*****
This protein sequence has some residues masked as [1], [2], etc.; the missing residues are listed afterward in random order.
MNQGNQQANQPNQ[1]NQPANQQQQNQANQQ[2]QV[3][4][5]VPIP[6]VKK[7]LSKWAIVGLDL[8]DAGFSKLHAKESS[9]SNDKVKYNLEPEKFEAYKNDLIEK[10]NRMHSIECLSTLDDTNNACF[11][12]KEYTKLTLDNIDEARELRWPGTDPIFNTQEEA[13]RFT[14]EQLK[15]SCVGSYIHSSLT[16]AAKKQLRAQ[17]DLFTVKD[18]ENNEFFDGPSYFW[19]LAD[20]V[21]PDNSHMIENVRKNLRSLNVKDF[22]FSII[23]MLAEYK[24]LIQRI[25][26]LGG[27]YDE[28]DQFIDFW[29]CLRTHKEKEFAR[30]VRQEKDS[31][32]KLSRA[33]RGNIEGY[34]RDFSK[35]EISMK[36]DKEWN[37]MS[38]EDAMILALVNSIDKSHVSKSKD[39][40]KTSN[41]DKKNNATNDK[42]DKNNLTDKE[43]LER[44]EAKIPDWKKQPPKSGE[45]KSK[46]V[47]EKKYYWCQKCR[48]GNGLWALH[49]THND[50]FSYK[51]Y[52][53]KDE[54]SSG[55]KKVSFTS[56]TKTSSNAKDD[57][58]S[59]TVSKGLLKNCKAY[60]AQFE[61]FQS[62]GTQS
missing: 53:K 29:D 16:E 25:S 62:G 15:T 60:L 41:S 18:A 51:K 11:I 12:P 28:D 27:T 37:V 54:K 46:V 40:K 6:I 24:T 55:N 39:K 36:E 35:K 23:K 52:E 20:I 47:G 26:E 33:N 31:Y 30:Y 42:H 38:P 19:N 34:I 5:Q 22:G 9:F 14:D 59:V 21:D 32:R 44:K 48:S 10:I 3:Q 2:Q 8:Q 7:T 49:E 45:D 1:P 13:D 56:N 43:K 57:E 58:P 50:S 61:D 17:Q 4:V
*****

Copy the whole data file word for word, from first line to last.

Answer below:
This protein sequence has some residues masked as [1], [2], etc.; the missing residues are listed afterward in random order.
MNQGNQQANQPNQ[1]NQPANQQQQNQANQQ[2]QV[3][4][5]VPIP[6]VKK[7]LSKWAIVGLDL[8]DAGFSKLHAKESS[9]SNDKVKYNLEPEKFEAYKNDLIEK[10]NRMHSIECLSTLDDTNNACF[11][12]KEYTKLTLDNIDEARELRWPGTDPIFNTQEEA[13]RFT[14]EQLK[15]SCVGSYIHSSLT[16]AAKKQLRAQ[17]DLFTVKD[18]ENNEFFDGPSYFW[19]LAD[20]V[21]PDNSHMIENVRKNLRSLNVKDF[22]FSII[23]MLAEYK[24]LIQRI[25][26]LGG[27]YDE[28]DQFIDFW[29]CLRTHKEKEFAR[30]VRQEKDS[31][32]KLSRA[33]RGNIEGY[34]RDFSK[35]EISMK[36]DKEWN[37]MS[38]EDAMILALVNSIDKSHVSKSKD[39][40]KTSN[41]DKKNNATNDK[42]DKNNLTDKE[43]LER[44]EAKIPDWKKQPPKSGE[45]KSK[46]V[47]EKKYYWCQKCR[48]GNGLWALH[49]THND[50]FSYK[51]Y[52][53]KDE[54]SSG[55]KKVSFTS[56]TKTSSNAKDD[57][58]S[59]TVSKGLLKNCKAY[60]AQFE[61]FQS[62]GTQS
missing: 53:K 29:D 16:E 25:S 62:G 15:T 60:L 41:S 18:A 51:K 11:I 12:P 28:D 27:T 37:V 54:K 46:V 40:K 6:I 24:T 55:N 39:K 36:E 35:K 23:K 52:E 20:I 47:G 26:E 33:N 31:Y 30:Y 42:H 38:P 19:N 34:I 5:Q 22:G 9:F 14:D 59:V 21:D 32:R 44:K 48:S 10:I 3:Q 2:Q 8:Q 7:T 49:E 45:D 1:P 13:D 56:N 43:K 57:E 58:P 50:S 61:D 17:Q 4:V